COMP36111 Algorithms and Complexity syllabus 2021-2022
36111-cwk1-F-Formulating Arguments; Out of 20; Deadline End Wk II Oct 4th 14:00 36111-cwk2-S-exercisesA; Out of 20; Deadline End Wk IV Oct 18th 14:00 36111-cwk3-S-exercisesB; Out of 20; Deadline End Wk IX Nov 22nd 14:00
Through coursework in weeks 4, 7 and 10
- Lectures (22 hours)
- Analytical skills
- Problem solving
On successful completion of this unit, a student will be able to:
- To understand the standard hierarchy of commonly-encountered complexity classes defined in relation to the Turing model of computation.
- To understand the concepts of (problem-) reduction and computational hardness, and to develop familiarity with techniques for establishing lower complexity bounds---especially, NPTime-hardness.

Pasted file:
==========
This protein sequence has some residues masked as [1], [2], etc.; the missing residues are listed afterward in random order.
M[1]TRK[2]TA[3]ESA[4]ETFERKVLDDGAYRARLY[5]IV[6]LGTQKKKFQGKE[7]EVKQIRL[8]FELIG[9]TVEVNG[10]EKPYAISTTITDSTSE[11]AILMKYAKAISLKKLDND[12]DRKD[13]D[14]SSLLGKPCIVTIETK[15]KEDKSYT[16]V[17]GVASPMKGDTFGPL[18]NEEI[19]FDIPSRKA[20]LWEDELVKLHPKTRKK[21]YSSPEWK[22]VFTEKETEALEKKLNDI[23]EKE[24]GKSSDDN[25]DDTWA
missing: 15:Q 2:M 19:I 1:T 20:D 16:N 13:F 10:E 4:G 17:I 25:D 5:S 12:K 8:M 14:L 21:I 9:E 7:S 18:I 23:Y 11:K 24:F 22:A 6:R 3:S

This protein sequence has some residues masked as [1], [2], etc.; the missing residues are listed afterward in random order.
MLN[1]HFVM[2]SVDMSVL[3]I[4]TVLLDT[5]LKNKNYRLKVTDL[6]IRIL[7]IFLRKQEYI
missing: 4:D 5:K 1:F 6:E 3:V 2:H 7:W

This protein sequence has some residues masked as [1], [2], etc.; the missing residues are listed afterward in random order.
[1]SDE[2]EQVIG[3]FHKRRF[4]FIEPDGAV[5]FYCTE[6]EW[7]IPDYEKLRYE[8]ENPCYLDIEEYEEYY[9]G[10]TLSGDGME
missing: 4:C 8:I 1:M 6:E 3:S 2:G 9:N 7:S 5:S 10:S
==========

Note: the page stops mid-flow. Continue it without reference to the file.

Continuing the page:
- To be familiar with the most important and central theorems in Complexity Theory (Cook's theorem, Ladner's theorem, Savitch's theorem the Immerman-Szelepcsenyi theorem).
- To be able to access and understand the scientific literature in regard to Complexity Theory.
- To be able to analyse the computational complexity of a range of problems.
|Computational complexity : a modern approach||Arora, Sanjeev.||0521424267 (hbk.) :; 9780521424264 (hbk.) :||Cambridge University Press||2009.|
|Introduction to the theory of computation||Sipser, Michael.||9781133187813||Cengage Learning||c2013.|
|Algorithm design and applications||Goodrich, Michael T., author.||9781119028482||John Wiley Inc.||2015|
Course unit materials
Links to course unit teaching materials can be found on the School of Computer Science website for current students.